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Art Nouveau
By Neal McLaughlin


Art Nouveau, (Noo-Voh) translated from it's French origin means "New Art." Although called New Art it was actually a compilation of many of the older movements (i.e. Romanticism, Symbolism) refined and adapted into a more modern form.

The New Art movement was a joint effort of many highly-energized and brightly motivated artists who felt strongly about severing ties with the Classic Art movements and equally strong in banishing the wall which had separated the Fine Arts (paintings/sculptures) from the Applied Arts (ceramics, furniture etc.)

The Nouveau Artists, in their effort to redefine the meaning and nature of art felt that it was their responsibility to show art not only in the traditional subject masses but also equally in objects which are found in everyday living regardless of how practical they may be.

It is a fair statement to suggest that all artists hold true the belief that people's lives are enriched, enhanced and to some degree made better through art. This concept was evident in the thinking behind the New Art movement. Those artists of the Art Nouveau truly believed that art should work on everything from architecture and furniture to glassware and jewelry.

Even more revolutionary was their willingness to accept advertising posters into the movement with exhibitions actually taking place on fences! This was definitely in sharp contrast to the ideology which proceeded this movement that all art needed to be separated into distinctive categories: Major/Minor, Fine and Applied Arts.

Unlike the traditional style of painting, New Artists limited their subject matters to flowers, vines, insects and birds, although they did favor the theme of a nymph with flowers in her gracefully flowing hair. She appeared many times in the posters of Alfons Mucha (1860-1939) as well as the jewelry of Rene Lalique.

Characteristic of Art Nouveau was the use of elegant, free-flowing lines that would intertwine with abstract patterns with a graceful rhythm. The abstract shapes were often used to fill in recognizable subject matter and reduced shading was used to eliminate the 3-D affect.

An interesting fact regarding Art Nouveau is that the styles varied depending upon where it appeared and by the materials that were used. However, whether it was addressed as Stile Liberty (Italy), Judendstel (Germany) or Style Gurnarel in France, one similarity remained: Art Nouveau was a movement which opposed the predating academic schools, strongly opposed the Industrial Revolution and its ability to mass produce and on occasion the artists themselves opposed one another!

Art Nouveau was a movement with its own ideas, some of the artists openly accepted the idea of using machines to produce their artistic pieces while those of the "old" school favored the high standards of craftsmanship and design which they felt were lost through the manufacturing process.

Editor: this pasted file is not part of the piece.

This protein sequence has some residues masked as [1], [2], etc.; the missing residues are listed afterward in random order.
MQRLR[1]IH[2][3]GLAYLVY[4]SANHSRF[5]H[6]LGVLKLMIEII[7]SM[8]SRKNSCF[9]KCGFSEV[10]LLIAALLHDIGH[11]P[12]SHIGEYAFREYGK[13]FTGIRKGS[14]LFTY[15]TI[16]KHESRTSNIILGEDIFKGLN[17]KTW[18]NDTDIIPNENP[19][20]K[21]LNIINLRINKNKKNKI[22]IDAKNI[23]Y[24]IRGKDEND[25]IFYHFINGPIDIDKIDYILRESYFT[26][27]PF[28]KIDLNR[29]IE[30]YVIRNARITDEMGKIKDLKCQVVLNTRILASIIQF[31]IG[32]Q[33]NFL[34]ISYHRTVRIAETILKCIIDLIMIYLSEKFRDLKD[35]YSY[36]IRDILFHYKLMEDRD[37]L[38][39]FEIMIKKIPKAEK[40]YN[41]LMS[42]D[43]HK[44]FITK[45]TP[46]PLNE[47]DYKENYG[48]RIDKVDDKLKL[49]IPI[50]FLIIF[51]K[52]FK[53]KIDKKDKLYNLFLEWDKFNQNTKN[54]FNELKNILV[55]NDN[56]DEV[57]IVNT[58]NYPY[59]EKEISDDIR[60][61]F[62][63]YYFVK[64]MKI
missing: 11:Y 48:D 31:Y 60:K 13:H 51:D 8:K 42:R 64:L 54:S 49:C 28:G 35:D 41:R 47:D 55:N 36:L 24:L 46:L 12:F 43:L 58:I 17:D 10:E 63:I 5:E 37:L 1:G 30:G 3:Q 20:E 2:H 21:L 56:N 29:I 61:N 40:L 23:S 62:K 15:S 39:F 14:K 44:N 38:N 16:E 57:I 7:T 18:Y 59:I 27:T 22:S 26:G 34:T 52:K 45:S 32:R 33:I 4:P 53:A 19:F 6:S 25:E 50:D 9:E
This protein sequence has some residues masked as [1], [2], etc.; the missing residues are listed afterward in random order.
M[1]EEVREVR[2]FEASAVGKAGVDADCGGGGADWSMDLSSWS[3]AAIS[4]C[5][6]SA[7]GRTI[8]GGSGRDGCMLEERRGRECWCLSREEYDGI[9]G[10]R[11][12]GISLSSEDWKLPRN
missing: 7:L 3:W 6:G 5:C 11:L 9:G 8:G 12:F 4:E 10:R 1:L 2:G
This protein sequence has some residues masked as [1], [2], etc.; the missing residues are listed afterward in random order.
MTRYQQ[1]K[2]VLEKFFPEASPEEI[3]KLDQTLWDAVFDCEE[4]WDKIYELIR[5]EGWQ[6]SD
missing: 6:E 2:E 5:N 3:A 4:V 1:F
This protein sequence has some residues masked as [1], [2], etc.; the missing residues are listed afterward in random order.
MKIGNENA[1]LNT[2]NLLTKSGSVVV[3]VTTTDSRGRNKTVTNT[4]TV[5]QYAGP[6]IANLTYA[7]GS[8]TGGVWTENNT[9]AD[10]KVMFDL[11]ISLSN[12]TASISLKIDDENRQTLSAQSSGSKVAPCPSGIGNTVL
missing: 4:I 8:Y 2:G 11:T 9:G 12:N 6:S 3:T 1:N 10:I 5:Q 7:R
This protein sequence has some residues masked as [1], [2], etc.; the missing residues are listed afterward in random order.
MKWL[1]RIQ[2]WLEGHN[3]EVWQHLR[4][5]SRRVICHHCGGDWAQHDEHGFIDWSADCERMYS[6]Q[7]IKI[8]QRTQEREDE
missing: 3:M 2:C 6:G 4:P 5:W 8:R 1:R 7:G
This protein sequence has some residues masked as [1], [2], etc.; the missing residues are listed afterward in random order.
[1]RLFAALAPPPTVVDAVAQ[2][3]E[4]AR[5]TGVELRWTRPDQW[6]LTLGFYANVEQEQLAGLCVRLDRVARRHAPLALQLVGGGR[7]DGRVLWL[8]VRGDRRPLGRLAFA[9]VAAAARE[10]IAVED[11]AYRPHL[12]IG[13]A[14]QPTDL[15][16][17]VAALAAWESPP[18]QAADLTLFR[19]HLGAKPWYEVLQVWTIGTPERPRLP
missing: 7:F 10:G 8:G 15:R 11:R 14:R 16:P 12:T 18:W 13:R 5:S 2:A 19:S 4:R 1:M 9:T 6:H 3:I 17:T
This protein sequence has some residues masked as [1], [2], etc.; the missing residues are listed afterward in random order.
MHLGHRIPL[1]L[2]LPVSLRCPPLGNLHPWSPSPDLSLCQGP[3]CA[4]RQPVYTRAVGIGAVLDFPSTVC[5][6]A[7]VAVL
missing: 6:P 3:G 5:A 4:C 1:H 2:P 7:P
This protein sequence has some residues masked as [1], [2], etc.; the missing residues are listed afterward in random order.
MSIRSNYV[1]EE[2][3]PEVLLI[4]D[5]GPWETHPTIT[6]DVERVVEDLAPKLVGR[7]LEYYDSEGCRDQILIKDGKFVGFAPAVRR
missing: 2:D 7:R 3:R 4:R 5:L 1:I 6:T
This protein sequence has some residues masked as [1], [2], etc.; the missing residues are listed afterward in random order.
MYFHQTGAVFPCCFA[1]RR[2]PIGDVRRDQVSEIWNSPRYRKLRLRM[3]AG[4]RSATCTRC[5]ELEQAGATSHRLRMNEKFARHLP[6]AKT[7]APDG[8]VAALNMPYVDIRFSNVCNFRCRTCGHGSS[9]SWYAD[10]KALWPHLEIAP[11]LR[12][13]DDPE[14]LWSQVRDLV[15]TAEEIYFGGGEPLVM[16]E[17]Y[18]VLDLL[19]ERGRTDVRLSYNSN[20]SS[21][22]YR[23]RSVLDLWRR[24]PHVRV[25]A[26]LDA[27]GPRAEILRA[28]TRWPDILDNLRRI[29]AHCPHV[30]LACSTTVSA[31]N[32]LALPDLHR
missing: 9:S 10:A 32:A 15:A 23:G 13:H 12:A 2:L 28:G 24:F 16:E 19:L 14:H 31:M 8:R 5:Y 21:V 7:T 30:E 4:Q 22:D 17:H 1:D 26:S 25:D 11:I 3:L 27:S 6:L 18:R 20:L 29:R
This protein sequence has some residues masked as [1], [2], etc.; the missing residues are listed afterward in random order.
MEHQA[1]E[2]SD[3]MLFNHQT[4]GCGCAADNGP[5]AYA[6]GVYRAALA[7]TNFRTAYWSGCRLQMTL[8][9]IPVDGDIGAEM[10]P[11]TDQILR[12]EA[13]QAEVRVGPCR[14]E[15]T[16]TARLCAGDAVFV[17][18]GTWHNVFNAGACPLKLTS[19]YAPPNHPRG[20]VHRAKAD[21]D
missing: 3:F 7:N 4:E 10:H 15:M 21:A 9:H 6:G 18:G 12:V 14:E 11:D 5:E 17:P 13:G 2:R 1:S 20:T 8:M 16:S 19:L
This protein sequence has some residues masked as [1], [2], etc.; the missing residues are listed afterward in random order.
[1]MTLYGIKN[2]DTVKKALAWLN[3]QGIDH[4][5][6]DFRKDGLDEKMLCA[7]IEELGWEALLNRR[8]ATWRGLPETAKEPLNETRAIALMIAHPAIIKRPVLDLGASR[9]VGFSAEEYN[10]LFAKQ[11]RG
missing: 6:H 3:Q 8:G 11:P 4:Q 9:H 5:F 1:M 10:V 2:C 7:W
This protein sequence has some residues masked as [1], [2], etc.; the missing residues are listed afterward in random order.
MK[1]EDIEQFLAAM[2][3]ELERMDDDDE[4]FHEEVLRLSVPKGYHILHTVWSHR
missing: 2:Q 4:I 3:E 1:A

Art Nouveau flourished in both the United States and in Europe. It was the offspring of the Arts and Crafts movement, which had been conceived and nurtured by William Morris (1834-1896).

Morris was opposed to the Industrial Revolution and mass production and it was his motivation to emphasize the importance of craftsmanship and fine design; which had slowly ebbed from the arts following the French Revolution.

William Morris was not alone in his quest to reintroduce fine craftsmanship and design back into the art community. His influence had motivated many of his peers such as Gustav Klimt (1862-1918), Aubrey Beardsley (1872-1898), Antonio Gaudi (1852-1926) as well as American glassmaker Louis Comfort Tiffany and Architect Charles Renni Mackintosh (1868-1928).

Art Nouveau was a rich, voluptuous style that had appealed to the taste of the elite who were unconstrained by the traditional arts and had encouraged designers to create far beyond the stylistic norm. Sadly, these same people eventually grew tired with this stylistic excess and within ten-years it would fade from the fashion market.

Despite its elegance and grace, Art Nouveau was criticized as being a nonfunctional dilapidated and an ugly art style which did not last long after the start of World War I.

However, it was resurrected in reaction to what some had considered the boring, unimaginative "glass-and-steel" rectangle architecture of the 1950s.

The same community of critics who were responsible for blackballing the New Art movement had re-evaluates their opinions and had decided that it was not so bad after all. Following this revelation scholars began to review Art Nouveau in a positive light and it wasn't long before the cost of New art objects soared.

However, these changes of views did little in the way of resuscitating the movement to full life and by 1914 it had lost its fight and gave way to the Art Deco Movement.

Art Nouveau did resurface once again in the 1960's where it was incorporated into the rebellious psychedelic style and finally, after a long on again, off again romance would achieve its place as a significant style in the history of modern art.

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